PORTLAND, OR - APRIL 29: Doc Rivers of the Los Angeles Clippers has some words with referee Sean Wright #4 in the first quarter of Game Six of the Western Conference Quarterfinals during the 2016 NBA Playoffs at the Moda Center on April 29, 2016 in Portland, Oregon. NOTE TO USER: User expressly acknowledges and agrees that by downloading and/or using this photograph, user is consenting to the terms and conditions of the Getty Images License Agreement. (Photo by Steve Dykes/Getty Images)
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Pop quiz: Which team complains the most to the referees in the NBA?

You probably answered “the Clippers.” Most fans do. So do most NBA referees — And everyone else. Which is why after a recent loss to Golden State, veteran Marreese Speight (a Warrior last season) pointed to the Clippers complaining about the officiating as part of the problem.

He went on to say that the scouting report is you can get in the Clippers’ heads by knocking them around a little. Which seems pretty obvious when you watch teams play them. Shockingly, Clippers coach Doc Rivers disagrees with that. Via NBCLosAngeles.com.

“The officiating thing, I don’t think, is our issue. I will say that,” said Rivers about the technical fouls. “If that were the problem, then, Golden State would be struggling. They’ve been No. 2 the last two years in techs, too. I think we need to point fingers in another direction than that.”

Doc may not like it, but Speights is right.

The Warriors do complain too much, but they also have a ring so more is forgiven. The problem for the Clippers is that reputation for complaining starts with Rivers — he complains as much or more than any coach in the league. Then it filters down through Chris Paul and Blake Griffin.

Is it fair that more is forgiven with winning? Moot question. Welcome to America. The Clippers complain a lot and have yet to get past the second round with this core. And at times there standing there complaining to the referees does get in the way of them getting back into defense, and they seem to go in a funk.

Want to prove all that wrong? Win. In the playoffs.

Alivin Gentry, you worried about being fired: “I really don’t give a s— about my job status”

NEW ORLEANS, LA - OCTOBER 26:  Head coach Alvin Gentry of the New Orleans Pelicans looks on as his team plays the Denver Nuggets at the Smoothie King Center on October 26, 2016 in New Orleans, Louisiana. Denver won the game 107-102. NOTE TO USER: User expressly acknowledges and agrees that, by downloading and or using this photograph, User is consenting to the terms of the Getty Images License Agreement. (Photo by Sean Gardner/Getty Images)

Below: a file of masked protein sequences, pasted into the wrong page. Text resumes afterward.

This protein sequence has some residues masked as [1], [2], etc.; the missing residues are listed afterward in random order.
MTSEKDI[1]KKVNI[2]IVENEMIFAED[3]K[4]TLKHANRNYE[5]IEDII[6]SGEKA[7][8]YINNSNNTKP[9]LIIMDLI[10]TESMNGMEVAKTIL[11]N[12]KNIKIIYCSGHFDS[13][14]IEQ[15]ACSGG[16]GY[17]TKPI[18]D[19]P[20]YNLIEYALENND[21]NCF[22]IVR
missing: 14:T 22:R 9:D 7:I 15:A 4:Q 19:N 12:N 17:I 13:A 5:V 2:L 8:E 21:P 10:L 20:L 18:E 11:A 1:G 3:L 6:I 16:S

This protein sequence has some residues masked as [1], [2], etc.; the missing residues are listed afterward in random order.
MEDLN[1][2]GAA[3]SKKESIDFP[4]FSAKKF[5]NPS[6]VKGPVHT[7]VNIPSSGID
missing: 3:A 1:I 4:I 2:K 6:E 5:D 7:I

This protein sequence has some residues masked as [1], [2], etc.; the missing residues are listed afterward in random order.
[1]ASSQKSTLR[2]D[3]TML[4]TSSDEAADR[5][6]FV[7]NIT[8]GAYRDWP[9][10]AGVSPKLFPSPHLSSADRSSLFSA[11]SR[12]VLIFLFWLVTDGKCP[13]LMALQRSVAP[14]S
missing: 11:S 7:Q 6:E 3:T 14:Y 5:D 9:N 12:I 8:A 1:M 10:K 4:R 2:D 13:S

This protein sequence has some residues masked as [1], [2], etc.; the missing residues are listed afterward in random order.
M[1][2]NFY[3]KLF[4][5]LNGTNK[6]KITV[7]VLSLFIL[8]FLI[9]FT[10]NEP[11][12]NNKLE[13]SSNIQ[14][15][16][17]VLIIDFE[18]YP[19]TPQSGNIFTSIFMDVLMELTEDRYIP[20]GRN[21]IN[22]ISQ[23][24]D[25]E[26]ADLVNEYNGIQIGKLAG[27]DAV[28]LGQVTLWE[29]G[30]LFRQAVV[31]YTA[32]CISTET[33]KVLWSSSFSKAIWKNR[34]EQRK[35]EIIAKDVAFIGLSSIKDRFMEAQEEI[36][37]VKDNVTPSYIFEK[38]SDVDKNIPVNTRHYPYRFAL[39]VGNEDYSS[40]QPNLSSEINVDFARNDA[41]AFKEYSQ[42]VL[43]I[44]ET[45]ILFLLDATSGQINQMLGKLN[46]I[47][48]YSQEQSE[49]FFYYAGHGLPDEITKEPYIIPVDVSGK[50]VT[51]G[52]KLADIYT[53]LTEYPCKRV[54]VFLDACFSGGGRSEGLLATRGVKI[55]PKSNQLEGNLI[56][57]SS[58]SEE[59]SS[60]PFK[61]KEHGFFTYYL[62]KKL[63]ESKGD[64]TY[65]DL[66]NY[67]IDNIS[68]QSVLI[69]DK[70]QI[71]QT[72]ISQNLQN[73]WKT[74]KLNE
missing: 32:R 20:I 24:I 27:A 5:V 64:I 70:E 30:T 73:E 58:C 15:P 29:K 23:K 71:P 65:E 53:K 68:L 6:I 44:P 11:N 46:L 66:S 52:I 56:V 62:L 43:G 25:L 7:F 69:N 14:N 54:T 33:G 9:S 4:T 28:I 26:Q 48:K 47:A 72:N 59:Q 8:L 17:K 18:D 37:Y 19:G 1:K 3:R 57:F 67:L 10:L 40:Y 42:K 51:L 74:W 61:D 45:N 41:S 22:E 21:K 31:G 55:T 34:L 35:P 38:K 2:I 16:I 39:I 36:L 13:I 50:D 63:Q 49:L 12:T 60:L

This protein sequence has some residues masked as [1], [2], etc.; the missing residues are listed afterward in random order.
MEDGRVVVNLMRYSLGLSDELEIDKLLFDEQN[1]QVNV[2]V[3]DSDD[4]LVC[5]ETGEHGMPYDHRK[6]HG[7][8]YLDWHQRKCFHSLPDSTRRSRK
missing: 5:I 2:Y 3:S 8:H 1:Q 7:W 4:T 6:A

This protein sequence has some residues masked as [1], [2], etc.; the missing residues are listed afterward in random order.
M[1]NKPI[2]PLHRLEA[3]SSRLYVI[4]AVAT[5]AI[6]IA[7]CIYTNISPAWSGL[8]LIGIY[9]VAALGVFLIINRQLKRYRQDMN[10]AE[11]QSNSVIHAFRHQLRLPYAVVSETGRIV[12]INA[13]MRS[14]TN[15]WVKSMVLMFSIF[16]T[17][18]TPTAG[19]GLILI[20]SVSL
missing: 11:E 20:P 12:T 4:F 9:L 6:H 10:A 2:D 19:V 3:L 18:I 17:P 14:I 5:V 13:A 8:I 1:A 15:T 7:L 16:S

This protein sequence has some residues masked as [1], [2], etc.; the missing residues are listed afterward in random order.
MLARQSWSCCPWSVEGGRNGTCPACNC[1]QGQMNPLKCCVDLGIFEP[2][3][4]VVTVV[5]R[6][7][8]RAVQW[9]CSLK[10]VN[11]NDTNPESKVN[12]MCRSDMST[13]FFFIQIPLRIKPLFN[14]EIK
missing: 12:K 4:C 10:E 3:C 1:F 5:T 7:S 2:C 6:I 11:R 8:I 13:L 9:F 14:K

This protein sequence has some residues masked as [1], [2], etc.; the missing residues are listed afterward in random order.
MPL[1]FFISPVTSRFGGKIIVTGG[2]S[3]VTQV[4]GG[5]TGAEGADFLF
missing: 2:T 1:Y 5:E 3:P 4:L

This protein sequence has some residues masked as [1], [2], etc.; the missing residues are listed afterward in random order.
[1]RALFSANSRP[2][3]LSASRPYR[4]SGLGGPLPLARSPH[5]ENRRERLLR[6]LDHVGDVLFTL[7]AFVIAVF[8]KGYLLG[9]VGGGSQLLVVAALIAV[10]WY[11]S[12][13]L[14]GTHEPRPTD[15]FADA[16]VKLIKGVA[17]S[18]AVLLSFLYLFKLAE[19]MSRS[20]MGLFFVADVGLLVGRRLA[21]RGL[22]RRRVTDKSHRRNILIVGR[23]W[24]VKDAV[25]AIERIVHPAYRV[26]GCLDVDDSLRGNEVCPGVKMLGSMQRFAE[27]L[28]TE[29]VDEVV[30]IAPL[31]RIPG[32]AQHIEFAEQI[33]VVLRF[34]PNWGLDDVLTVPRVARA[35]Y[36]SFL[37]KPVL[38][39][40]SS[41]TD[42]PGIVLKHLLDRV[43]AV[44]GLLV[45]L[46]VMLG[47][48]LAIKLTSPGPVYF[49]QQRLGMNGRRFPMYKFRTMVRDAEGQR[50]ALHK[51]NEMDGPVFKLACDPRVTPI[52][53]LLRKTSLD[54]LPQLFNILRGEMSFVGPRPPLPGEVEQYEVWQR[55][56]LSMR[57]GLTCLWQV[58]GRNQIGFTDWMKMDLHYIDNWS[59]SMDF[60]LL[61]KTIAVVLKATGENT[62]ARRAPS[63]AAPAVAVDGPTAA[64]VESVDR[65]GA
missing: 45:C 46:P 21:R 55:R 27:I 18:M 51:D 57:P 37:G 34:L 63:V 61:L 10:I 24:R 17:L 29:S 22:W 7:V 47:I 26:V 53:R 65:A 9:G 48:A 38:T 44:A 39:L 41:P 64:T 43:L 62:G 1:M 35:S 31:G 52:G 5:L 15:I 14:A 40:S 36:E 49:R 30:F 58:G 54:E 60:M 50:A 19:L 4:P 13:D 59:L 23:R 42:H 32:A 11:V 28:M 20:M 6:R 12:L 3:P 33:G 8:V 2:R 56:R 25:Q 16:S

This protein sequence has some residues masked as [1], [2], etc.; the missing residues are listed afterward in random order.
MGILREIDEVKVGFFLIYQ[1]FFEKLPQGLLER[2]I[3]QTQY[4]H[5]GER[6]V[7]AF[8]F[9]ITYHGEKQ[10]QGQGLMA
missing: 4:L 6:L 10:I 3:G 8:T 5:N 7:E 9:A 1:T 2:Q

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The Pelicans are disappointing this season — it is Anthony Davis vs. the world down there. Which is the main reason they are 7-16 this season. While things have gotten better since Jrue Holiday‘s return, Davis is averaging a league-best 31.4 points per game, it then drops off to Holiday at 15.4, and then E'Twaun Moore at 11.1.

When a team struggles, usually that is a bad sign for the coach. Not because it’s always their fault, but because GMs choose not to fire themselves for poor roster construction. Which leads to the question: Alvin Gentry, are you concerned about your job? (Warning, NSFW)

Gentry with classic coach-speak: Control what you can control.

New Orleans’ struggles are not on Gentry, certainly not completely. He’d like a roster that can play uptempo, that has depth. What he got instead was a good point guard, an elite 4/5, a rookie in Buddy Hield that maybe pans out down the line, and then… nada. And the roster Gentry has often is banged up.

If anyone is in trouble, it is GM Dell Demps. Remember, Danny Ferry was hired last summer for the vague role of “special advisor.” Gentry is in his second year, and the issue is the roster he was given. But the Pelicans are a patient organization that values continuity, so… who knows. But the clock is ticking on Davis;, it’s years away, but the Pelicans need to build a team around him and are far from that right now.

Cavaliers’ James Jones says he’ll retire after next season

CLEVELAND, OH - OCTOBER 25:  James Jones #1 of the Cleveland Cavaliers receives his championship ring from owner Dan Gilbert before the game against the New York Knicks at Quicken Loans Arena on October 25, 2016 in Cleveland, Ohio.   NOTE TO USER: User expressly acknowledges and agrees that, by downloading and or using this photograph, User is consenting to the terms and conditions of the Getty Images License Agreement. (Photo by Ezra Shaw/Getty Images)
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James Jones has made a business of playing with LeBron James, and business is good.

Jones has ridden LeBron’s coattails to three contracts with the Cavaliers and appearances in five straight NBA Finals – the second-longest streak (behind LeBron’s six) outside the 1950s/60s Celtics:

But the 36-year-old Jones is preparing to retire.

Jason Lloyd of the Akron Beacon Journal:

Jones told the Beacon Journal he will retire after next season, which will be his 15th in the NBA. His ultimate dream is to ride off after three consecutive championships in Cleveland

“I know playing 15 years is a number where I can look back and I can be like, ‘I accomplished something,’ ” Jones said. “Fourteen vs. 15 may not be much, but to be able to say I played 15 years, that’s enough for me to hang ’em up.”

Jones’ contract expires after the season, so the Cavs will have a say in whether he returns. Safe to say if LeBron wants him back, Jones will be back.

But the Heat got into trouble relying on washed-up veterans around LeBron, wasting valuable roster spots on players who could no longer contribute.

Is that Jones? Not yet. Though he’s out of the rotation, he has still made 11-of-12 open 3-pointers this season. There’s a role for him as spot-up shooter when Cleveland needs one.

Still, the Cavaliers ought to be mindful of Jones’ likely decline over the next year and a half. Plus, it’s not a certainty he holds to his timeline. Cavs veterans have a history of changing their mind on retirement.